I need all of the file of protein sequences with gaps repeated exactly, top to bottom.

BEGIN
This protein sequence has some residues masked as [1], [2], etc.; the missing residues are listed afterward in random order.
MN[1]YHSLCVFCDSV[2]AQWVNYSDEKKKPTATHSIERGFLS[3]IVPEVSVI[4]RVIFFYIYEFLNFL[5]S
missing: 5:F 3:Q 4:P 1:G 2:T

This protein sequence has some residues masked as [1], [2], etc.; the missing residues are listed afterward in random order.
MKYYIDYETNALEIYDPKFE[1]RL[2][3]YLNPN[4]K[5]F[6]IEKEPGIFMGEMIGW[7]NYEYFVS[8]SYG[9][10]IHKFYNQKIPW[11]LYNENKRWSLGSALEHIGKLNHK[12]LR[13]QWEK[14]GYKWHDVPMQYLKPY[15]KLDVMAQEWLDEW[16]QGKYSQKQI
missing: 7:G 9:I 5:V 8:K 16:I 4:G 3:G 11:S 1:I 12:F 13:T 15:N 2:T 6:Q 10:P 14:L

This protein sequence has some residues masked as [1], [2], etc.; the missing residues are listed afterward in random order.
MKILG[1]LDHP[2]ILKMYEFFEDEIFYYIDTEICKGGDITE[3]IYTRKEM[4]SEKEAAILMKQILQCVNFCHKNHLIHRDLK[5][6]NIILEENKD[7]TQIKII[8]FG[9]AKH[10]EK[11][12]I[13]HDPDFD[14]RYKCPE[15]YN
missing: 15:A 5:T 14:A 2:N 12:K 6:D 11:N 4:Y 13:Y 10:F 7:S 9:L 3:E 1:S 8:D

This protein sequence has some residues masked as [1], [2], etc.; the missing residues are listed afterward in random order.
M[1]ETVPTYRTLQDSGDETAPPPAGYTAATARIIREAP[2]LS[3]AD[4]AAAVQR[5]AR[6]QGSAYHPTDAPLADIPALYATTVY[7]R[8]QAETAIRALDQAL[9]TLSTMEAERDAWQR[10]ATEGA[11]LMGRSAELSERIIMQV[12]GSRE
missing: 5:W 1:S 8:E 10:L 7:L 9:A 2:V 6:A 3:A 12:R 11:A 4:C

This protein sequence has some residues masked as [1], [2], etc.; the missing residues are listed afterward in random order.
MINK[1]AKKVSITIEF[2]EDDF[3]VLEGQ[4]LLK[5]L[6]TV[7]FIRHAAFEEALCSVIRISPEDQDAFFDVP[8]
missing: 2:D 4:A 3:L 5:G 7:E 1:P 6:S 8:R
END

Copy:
This protein sequence has some residues masked as [1], [2], etc.; the missing residues are listed afterward in random order.
MN[1]YHSLCVFCDSV[2]AQWVNYSDEKKKPTATHSIERGFLS[3]IVPEVSVI[4]RVIFFYIYEFLNFL[5]S
missing: 5:F 3:Q 4:P 1:G 2:T

This protein sequence has some residues masked as [1], [2], etc.; the missing residues are listed afterward in random order.
MKYYIDYETNALEIYDPKFE[1]RL[2][3]YLNPN[4]K[5]F[6]IEKEPGIFMGEMIGW[7]NYEYFVS[8]SYG[9][10]IHKFYNQKIPW[11]LYNENKRWSLGSALEHIGKLNHK[12]LR[13]QWEK[14]GYKWHDVPMQYLKPY[15]KLDVMAQEWLDEW[16]QGKYSQKQI
missing: 7:G 9:I 5:V 8:K 16:I 4:G 3:G 11:S 1:I 12:F 13:T 15:N 2:T 6:Q 10:P 14:L

This protein sequence has some residues masked as [1], [2], etc.; the missing residues are listed afterward in random order.
MKILG[1]LDHP[2]ILKMYEFFEDEIFYYIDTEICKGGDITE[3]IYTRKEM[4]SEKEAAILMKQILQCVNFCHKNHLIHRDLK[5][6]NIILEENKD[7]TQIKII[8]FG[9]AKH[10]EK[11][12]I[13]HDPDFD[14]RYKCPE[15]YN
missing: 15:A 5:T 14:A 2:N 12:K 6:D 11:N 4:Y 13:Y 10:F 7:S 9:L 3:E 1:S 8:D

This protein sequence has some residues masked as [1], [2], etc.; the missing residues are listed afterward in random order.
M[1]ETVPTYRTLQDSGDETAPPPAGYTAATARIIREAP[2]LS[3]AD[4]AAAVQR[5]AR[6]QGSAYHPTDAPLADIPALYATTVY[7]R[8]QAETAIRALDQAL[9]TLSTMEAERDAWQR[10]ATEGA[11]LMGRSAELSERIIMQV[12]GSRE
missing: 5:W 1:S 8:E 10:L 7:L 9:A 2:V 6:A 3:A 12:R 11:A 4:C

This protein sequence has some residues masked as [1], [2], etc.; the missing residues are listed afterward in random order.
MINK[1]AKKVSITIEF[2]EDDF[3]VLEGQ[4]LLK[5]L[6]TV[7]FIRHAAFEEALCSVIRISPEDQDAFFDVP[8]
missing: 2:D 4:A 3:L 5:G 7:E 1:P 6:S 8:R